A Vision of
By Sharon Durham
August 5, 2002
Detecting contamination before it
reaches consumers is an important part of keeping the food supply safe.
Agricultural Research Service (ARS)
scientists in Athens, Ga., have developed a method and an imaging system to
find contaminants on food surfaces.
Using a real-time imaging system in the processing plant, researchers Bob
Windham, Kurt Lawrence, Bosoon Park and Doug Smith in ARS'
Poultry Processing and Meat Quality
Research Unit were able to detect feces and recently ingested materials on
animal carcasses. Other collaborators include researchers at the
University of Georgia, ProVision Technologies
(Stennis Space Center, Miss.), and the
Institute of Technology Development.
The imaging system scans the surface of a poultry carcass, locating
hard-to-detect material such as small particles or those in shadowed areas.
This detection system could more reliably detect potential food safety
contaminants, thus reducing processing delays and saving processors money.
The system has the potential to be used in many processing situations for
the detection of surface contaminants but has been tested only on poultry at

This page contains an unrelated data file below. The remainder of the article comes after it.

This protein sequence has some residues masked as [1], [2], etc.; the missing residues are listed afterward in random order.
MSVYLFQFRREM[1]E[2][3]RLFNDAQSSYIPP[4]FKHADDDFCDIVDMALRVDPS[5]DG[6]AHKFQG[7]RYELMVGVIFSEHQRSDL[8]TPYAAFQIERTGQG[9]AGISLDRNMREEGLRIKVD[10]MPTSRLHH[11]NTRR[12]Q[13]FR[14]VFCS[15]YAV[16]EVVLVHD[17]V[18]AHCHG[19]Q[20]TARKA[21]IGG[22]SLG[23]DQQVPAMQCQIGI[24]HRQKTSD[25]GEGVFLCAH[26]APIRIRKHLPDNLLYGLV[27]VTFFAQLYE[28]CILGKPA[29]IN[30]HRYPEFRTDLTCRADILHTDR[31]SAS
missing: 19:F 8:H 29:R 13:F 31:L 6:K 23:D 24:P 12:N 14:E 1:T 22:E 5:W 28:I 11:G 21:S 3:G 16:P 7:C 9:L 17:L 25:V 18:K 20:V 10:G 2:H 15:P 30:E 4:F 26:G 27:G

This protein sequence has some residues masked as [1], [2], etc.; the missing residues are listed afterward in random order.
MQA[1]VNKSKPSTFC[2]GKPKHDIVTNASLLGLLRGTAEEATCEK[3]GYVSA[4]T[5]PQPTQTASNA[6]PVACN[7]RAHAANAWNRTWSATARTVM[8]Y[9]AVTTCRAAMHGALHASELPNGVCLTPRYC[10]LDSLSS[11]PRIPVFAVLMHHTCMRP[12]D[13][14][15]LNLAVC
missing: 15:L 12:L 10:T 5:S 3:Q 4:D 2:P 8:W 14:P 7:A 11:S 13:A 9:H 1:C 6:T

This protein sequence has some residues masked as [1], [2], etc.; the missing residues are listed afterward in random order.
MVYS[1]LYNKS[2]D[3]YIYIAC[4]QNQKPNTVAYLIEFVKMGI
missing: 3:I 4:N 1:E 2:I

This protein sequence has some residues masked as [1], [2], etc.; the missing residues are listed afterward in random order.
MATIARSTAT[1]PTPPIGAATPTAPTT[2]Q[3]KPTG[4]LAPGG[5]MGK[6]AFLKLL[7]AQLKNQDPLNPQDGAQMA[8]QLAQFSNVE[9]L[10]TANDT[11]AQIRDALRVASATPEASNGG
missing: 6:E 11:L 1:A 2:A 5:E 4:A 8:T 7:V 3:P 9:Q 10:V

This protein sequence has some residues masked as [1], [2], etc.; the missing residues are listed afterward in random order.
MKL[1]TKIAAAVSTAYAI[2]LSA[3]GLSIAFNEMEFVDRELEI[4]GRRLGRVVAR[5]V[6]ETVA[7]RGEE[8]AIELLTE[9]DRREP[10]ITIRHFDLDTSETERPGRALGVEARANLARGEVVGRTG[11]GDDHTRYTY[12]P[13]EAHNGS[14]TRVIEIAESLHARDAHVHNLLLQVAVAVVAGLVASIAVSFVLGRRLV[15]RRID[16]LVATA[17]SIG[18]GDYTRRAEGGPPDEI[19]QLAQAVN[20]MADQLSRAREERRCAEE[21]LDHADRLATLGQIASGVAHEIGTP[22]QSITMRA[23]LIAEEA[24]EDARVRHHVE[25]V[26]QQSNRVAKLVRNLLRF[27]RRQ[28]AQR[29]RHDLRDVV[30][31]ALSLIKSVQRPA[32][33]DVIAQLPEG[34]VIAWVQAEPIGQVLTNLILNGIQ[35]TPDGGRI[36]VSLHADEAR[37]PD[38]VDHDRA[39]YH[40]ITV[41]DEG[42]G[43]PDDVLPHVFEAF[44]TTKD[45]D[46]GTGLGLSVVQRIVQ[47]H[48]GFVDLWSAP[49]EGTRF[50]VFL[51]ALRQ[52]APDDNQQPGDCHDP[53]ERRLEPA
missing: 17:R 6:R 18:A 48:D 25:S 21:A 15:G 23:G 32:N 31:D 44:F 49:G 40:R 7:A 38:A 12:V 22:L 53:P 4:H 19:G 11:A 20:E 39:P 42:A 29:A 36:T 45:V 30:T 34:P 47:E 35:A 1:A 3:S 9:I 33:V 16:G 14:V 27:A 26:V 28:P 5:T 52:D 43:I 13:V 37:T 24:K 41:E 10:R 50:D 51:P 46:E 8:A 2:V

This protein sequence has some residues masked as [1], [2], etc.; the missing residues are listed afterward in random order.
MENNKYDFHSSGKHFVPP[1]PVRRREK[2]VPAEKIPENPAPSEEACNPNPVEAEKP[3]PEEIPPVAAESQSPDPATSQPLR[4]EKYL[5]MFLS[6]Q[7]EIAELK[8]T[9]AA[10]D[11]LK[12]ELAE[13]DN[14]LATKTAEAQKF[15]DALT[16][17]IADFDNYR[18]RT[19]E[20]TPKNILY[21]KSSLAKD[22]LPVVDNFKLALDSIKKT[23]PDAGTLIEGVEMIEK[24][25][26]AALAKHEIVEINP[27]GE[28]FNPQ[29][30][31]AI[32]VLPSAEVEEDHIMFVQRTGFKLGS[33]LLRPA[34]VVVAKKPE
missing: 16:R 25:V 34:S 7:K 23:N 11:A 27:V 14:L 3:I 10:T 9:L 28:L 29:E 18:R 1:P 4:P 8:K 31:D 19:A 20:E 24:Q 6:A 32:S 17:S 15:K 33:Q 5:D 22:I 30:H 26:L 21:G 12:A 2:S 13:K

the Athens research site. Because the system is expected to work with other
animal carcasses, a broad patent application has been filed covering a wide
range of poultry and meat products.
An on-line prototype is currently under development and will operate at 140
birds per minute, approximating the processing speeds used in U.S. poultry
plants. The researchers expect the system to work at 180 birds per minute--the
maximum European line speed--but have no data at this time to predict its
efficacy at that speed.
A cooperative research and development agreement has been established with
Stork Gamco Inc.,
Gainesville, Ga., and the researchers expect to test the first prototype system
in the lab's pilot-scale processing plant by September of this year.
ARS is the chief scientific research agency of the
U.S. Department of Agriculture.